Some Key Terms To Know When Considering Bankruptcy, Part Two

Some Key Terms To Know When Considering Bankruptcy, Part Two

There are some important, but confusing, terms that emerge over the course of a bankruptcy case. Here is a quick, non-exhaustive summary of these terms. Anyone considering bankruptcy will make the best ultimate decision that personally suits them if they know as much as possible about the bankruptcy process.

The definitions contained in this blog are not comprehensive. The purpose of this blog is to provide simple common definitions that laypersons can use and understand. As with the content of any blog, the information contained herein should not be treated as legal advice. Consult an attorney if you have specific questions and an immediate need for answers.

CHAPTER 13: A reorganization exclusively for natural persons with a regular source of income. Chapter 13 eligibility is limited to individuals with unsecured debts of less than $419,275 and secured debts of less than $1,257,850. Creditors are paid based on terms in the debtor’s court-approved plan in monthly payments over three to five years. Debtors pay an amount equal to the pro-rata share of their disposable income over the life of the plan. This must also satisfy the best interest of creditors test as creditors must receive no less than what they would have received in a chapter 7 bankruptcy case. A Chapter 13 case allows debtors to retain assets that they may have been required to liquidate in a Chapter 7 proceeding. The Chapter 13 Trustee oversees and administers the case.

CHAPTER 13 TRUSTEE. A person appointed to administer a chapter 13 case who receives plan payments, oversees and approves the plan, and disburses adequate protection and plan payments to creditors.

DISCHARGE. A discharge is the goal of any Chapter 7 or Chapter 13 bankruptcy filing. While the automatic stay is temporary and finite, lasting only for the duration of the case, a discharge is permanent and forever prohibits creditors from attempting to collect their debt from the discharged debtor. Some debts, such as child support, some taxes, and student loans, are nondischargeable. Thus, the debtor remains legally responsible for paying them after the conclusion of the case.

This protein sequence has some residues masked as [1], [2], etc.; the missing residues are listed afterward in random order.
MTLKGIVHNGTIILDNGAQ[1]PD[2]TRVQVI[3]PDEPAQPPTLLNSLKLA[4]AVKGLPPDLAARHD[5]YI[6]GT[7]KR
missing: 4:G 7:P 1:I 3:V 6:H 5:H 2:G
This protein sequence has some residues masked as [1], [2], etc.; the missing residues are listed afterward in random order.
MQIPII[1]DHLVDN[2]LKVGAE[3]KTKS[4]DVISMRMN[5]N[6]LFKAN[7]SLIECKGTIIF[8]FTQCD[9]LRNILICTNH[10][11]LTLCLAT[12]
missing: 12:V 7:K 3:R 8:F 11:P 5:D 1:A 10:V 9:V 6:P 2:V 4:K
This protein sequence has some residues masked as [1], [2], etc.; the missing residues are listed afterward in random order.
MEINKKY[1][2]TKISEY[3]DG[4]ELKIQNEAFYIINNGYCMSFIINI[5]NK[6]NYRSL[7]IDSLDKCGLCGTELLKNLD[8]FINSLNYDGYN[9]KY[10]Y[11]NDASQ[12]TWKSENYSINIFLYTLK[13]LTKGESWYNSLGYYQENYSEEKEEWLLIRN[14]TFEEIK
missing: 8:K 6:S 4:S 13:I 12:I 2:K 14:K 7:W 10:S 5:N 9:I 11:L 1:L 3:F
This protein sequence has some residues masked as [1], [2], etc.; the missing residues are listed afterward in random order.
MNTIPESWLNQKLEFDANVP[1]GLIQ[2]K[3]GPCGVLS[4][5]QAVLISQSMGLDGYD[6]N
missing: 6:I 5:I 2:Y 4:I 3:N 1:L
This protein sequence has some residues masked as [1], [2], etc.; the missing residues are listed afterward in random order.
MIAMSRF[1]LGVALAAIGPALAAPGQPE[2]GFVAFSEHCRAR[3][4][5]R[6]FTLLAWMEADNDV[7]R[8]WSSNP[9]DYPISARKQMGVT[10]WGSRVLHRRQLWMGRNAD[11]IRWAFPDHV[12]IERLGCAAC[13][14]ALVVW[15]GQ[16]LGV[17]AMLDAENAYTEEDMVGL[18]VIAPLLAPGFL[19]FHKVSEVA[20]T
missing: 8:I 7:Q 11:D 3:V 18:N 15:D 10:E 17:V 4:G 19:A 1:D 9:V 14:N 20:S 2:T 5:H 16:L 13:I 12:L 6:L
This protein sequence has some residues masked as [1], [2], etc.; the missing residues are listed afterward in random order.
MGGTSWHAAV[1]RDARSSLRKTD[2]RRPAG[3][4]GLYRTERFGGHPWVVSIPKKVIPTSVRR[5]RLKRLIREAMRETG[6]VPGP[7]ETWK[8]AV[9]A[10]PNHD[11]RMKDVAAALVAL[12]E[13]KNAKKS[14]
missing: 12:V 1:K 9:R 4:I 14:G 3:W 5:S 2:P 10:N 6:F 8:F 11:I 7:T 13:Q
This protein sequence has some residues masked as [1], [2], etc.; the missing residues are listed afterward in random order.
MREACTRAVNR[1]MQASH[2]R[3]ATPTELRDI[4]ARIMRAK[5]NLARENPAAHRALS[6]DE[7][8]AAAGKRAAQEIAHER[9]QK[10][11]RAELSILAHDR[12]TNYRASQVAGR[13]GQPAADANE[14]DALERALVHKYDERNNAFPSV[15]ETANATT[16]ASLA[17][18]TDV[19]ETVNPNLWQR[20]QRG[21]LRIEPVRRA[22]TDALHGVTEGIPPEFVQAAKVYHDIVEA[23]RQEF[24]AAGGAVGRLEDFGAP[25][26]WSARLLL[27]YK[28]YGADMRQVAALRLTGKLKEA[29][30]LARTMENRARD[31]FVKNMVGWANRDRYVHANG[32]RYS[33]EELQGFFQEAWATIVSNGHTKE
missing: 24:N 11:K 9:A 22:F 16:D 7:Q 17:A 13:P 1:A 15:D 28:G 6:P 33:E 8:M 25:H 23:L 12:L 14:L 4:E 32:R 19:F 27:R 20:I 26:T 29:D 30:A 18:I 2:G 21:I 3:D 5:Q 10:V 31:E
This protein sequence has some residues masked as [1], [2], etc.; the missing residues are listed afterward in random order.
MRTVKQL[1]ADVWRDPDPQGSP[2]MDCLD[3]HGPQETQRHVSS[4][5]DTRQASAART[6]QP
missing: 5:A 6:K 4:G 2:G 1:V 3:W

EXEMPTIONS. These are provided by state and federal law. Exemptions entitle debtors to “exempt,” or protect, property from creditors. It is the responsibility of bankruptcy debtors to claim exemptions. Property that is “exempt,” may not be liquidated for the benefit of creditors. It is important for debtors to consult with an experienced bankruptcy attorney who may help determine the applicable exemptions to protect their assets.

MEETING OF CREDITORS. More commonly known, at least to bankruptcy attorneys, as a “341 Meeting” because it is based on § 341 of the Bankruptcy Code. This meeting is one of the rare times, if not only time, that a debtor must appear before the trustee. The debtor must testify under oath about information provided to the trustee and filed with the court. This includes the accuracy of the petition, statements, and schedules. Debtors are permitted to be represented in person by an attorney. At this meeting, the trustee will provide an opportunity for any creditors who are present to examine the debtor or ask questions of the trustee – nevertheless, many 341 meetings last no longer than fifteen minutes.

SCHEDULES. The schedules are an attachment with the petition although they may be filed within two weeks of the petition. The schedules list the debtor’s assets, property, exemptions, debts, leases, executory contracts, income, and expenses.

SECURED DEBT. This is a debt that is secured by some collateral that a creditor may repossess and sell in the event of nonpayment. Mortgages and automobile loans are examples of “secured debts.”

STATEMENT OF FINANCIAL AFFAIRS. This is another attachment to the petition in which the debtor identifies the sale or transfer of property, payments to creditors, pending legal proceedings, and information about the operation of a business, if applicable.

STATEMENT OF INTENTION. On this statement, the debtor lists his or her intentions for any property that is securing a debt. For example, a debtor who wishes to retain a house or car, currently acting as collateral for a loan, would indicate this intention on this statement. The three available options on the statement of intention are to “reaffirm,” “surrender,” or “redeem” the collateral.

UNSECURED DEBT. This is a debt that does not have any underlying collateral, such as a credit card, medical bill, or personal loan.

The Morrison Law Group is a team of seasoned bankruptcy attorneys who have helped 8,000 Utah residents file bankruptcy and gain a fresh start. Bankruptcy helps good Americans escape financial hardship and start over again. Call the Morrison Law Group at 801.456.9933 today to schedule a FREE consultation. We are Utah’s only statewide bankruptcy law firm and have locations in Ogden, Logan, Sandy, and St. George to serve the residents of the counties of Weber, Cache, Salt Lake, Utah, Morgan, Davis, Washington, and surrounding areas.

Some Key Terms To Know When Considering Bankruptcy, Part Two


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Theron Morrison

Utah’s top bankruptcy and consumer protection attorney.